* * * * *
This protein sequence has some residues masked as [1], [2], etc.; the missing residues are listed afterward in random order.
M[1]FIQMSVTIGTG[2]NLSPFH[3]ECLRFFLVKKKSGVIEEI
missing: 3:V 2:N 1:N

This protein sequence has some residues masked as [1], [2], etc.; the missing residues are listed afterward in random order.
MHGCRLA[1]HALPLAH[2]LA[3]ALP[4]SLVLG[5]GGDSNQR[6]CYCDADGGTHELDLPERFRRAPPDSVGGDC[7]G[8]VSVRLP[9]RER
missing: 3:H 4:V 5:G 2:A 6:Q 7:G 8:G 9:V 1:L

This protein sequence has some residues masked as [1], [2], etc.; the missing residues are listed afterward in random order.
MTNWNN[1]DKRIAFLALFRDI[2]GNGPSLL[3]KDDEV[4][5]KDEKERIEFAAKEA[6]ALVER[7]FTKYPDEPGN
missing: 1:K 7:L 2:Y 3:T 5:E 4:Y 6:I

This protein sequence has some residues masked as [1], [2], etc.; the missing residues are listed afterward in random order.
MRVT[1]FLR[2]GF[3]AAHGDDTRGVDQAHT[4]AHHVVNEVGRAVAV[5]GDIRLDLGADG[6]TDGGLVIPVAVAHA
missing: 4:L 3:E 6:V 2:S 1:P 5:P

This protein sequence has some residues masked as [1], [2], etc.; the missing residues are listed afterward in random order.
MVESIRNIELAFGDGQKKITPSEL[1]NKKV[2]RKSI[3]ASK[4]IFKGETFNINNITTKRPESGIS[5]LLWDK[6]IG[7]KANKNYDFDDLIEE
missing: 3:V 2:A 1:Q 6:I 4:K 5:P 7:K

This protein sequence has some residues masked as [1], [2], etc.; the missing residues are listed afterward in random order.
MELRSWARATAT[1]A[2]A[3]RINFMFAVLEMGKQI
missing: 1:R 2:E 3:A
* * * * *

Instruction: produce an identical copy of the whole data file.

This protein sequence has some residues masked as [1], [2], etc.; the missing residues are listed afterward in random order.
M[1]FIQMSVTIGTG[2]NLSPFH[3]ECLRFFLVKKKSGVIEEI
missing: 3:V 2:N 1:N

This protein sequence has some residues masked as [1], [2], etc.; the missing residues are listed afterward in random order.
MHGCRLA[1]HALPLAH[2]LA[3]ALP[4]SLVLG[5]GGDSNQR[6]CYCDADGGTHELDLPERFRRAPPDSVGGDC[7]G[8]VSVRLP[9]RER
missing: 3:H 4:V 5:G 2:A 6:Q 7:G 8:G 9:V 1:L

This protein sequence has some residues masked as [1], [2], etc.; the missing residues are listed afterward in random order.
MTNWNN[1]DKRIAFLALFRDI[2]GNGPSLL[3]KDDEV[4][5]KDEKERIEFAAKEA[6]ALVER[7]FTKYPDEPGN
missing: 1:K 7:L 2:Y 3:T 5:E 4:Y 6:I

This protein sequence has some residues masked as [1], [2], etc.; the missing residues are listed afterward in random order.
MRVT[1]FLR[2]GF[3]AAHGDDTRGVDQAHT[4]AHHVVNEVGRAVAV[5]GDIRLDLGADG[6]TDGGLVIPVAVAHA
missing: 4:L 3:E 6:V 2:S 1:P 5:P

This protein sequence has some residues masked as [1], [2], etc.; the missing residues are listed afterward in random order.
MVESIRNIELAFGDGQKKITPSEL[1]NKKV[2]RKSI[3]ASK[4]IFKGETFNINNITTKRPESGIS[5]LLWDK[6]IG[7]KANKNYDFDDLIEE
missing: 3:V 2:A 1:Q 6:I 4:K 5:P 7:K

This protein sequence has some residues masked as [1], [2], etc.; the missing residues are listed afterward in random order.
MELRSWARATAT[1]A[2]A[3]RINFMFAVLEMGKQI
missing: 1:R 2:E 3:A